Thursday, June 17, 2010

Seeing the World with Fresh Eyes

Shabbat Balak (The Book of Numbers/ Sefer Bamidbar 22:2 – 25:9)
14 Tammuz 5770 / June 26th, 2010

Seeing the World with Fresh Eyes!

In this week's Torah portion we read about King Balak of Moav who enlists the prophet Baalam ben Be'Or to curse the Israelites for fear that they will destroy Moav in battle.

The story goes that G-d becomes angry that Baalam went without waiting for the King's messengers to come get him first, and thus, an angel with a fiery sword is sent to block his way. On three occasions the angel appears in Baalam and his donkey's path. Baalam is blind to the angel, though the donkey can see the swinging flaming sword held by the celestial being. The donkey avoids the angel at each point and Baalam, angrily punishes the donkey for skirting the path.

How is the donkey able to see the angel and Baalam not? This is a great question for the month of Tammuz, which has a Kabalisic association with the quality of site. Both people and animals have ways of being on auto-pilot. It seems that for non-human creatures (from rocks to trees to donkeys), being alive is somewhat simple. They just go with the flow following the rules of biology. They interact with the world with the goal of survival, and see what they need to see to enact this goal. It is natural for them. For humans, things can be more complicated. What does it mean for you to simply be yourself in this world? There is no ONE authentic way to be you! And so, sometimes it is easy to switch to autopilot, moving in one direction by solely focusing on what serves your chosen momentum.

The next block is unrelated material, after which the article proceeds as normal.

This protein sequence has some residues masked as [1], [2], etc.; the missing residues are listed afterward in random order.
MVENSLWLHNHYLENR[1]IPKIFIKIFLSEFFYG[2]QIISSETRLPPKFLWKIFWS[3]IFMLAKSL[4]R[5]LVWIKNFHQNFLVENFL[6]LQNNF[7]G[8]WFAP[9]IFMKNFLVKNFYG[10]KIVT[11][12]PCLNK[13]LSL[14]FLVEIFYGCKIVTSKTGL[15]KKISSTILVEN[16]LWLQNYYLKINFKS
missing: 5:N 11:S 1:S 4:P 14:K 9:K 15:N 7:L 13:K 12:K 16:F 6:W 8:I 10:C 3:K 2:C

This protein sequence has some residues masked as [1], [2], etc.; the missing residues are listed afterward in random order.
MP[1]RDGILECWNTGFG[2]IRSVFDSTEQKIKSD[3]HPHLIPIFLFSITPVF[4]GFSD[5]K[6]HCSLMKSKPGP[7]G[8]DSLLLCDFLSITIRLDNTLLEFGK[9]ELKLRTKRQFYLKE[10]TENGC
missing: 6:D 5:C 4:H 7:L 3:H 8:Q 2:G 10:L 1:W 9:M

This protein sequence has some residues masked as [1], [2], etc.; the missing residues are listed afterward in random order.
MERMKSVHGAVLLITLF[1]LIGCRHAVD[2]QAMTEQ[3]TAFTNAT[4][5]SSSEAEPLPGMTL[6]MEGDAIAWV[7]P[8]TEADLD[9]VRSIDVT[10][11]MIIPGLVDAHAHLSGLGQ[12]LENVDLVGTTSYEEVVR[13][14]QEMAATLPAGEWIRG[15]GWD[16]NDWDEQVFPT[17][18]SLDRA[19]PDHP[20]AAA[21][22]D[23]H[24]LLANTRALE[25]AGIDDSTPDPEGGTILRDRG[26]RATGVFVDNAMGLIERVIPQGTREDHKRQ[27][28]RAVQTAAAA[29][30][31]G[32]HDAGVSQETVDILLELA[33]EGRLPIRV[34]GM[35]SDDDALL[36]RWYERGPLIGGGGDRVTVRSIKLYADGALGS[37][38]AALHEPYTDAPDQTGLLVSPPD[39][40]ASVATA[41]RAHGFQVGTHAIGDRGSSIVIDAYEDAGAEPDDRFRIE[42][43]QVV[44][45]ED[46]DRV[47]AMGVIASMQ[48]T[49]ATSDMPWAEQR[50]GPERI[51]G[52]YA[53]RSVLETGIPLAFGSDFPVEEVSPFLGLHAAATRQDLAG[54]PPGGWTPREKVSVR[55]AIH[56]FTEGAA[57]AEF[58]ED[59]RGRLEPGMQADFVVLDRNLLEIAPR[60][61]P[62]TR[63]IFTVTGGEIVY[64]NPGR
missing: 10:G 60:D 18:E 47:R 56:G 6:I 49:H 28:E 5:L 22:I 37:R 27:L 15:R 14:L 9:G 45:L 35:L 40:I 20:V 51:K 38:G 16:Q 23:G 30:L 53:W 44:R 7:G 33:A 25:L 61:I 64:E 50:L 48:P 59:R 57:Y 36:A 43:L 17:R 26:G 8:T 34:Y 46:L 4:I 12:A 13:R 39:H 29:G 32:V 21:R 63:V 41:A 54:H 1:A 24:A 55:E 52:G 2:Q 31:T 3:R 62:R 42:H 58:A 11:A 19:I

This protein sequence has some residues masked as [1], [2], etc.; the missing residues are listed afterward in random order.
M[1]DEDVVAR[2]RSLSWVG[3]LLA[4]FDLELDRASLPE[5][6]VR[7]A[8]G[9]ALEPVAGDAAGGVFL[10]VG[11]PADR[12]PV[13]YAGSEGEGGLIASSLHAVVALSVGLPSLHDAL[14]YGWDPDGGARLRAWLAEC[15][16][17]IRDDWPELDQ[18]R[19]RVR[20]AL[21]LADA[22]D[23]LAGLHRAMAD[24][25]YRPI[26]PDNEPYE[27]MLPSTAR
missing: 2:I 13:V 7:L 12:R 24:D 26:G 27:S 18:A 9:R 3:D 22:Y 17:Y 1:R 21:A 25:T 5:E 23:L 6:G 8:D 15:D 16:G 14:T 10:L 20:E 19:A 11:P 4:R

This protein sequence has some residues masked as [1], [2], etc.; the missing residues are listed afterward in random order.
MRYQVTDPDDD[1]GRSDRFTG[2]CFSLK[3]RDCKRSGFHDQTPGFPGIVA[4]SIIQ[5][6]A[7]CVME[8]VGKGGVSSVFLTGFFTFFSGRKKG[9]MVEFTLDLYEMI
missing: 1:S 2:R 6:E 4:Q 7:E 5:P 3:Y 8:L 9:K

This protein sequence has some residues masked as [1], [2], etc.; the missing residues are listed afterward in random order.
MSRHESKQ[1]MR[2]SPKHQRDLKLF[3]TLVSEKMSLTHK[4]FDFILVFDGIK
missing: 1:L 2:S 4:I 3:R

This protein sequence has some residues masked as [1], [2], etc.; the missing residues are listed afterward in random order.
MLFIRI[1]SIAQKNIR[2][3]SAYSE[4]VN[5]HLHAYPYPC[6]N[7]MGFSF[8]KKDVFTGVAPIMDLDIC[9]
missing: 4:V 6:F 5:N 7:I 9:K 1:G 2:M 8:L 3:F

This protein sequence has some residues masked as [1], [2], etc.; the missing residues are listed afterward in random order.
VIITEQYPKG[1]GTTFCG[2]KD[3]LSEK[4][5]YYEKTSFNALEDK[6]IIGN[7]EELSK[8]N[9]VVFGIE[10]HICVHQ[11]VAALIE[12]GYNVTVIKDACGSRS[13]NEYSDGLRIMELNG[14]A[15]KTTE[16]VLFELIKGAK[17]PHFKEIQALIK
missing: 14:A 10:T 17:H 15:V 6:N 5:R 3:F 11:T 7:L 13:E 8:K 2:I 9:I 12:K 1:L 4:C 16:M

The problem with this kind of autopilot, as we see with Baalam, is that we might begin to ignore the signs that beckon us to shift directions. We can begin to become insensitive to both the beauty and pain that calls to our attention. This week's portion can serve as a reminder for us to keep looking at the world with fresh eyes. As human beings with have the opportunity to live life with astounding awareness, ensuring that in each moment we are living with our highest vision of self in mind.      


Many blessings!
Zvi
MHHQ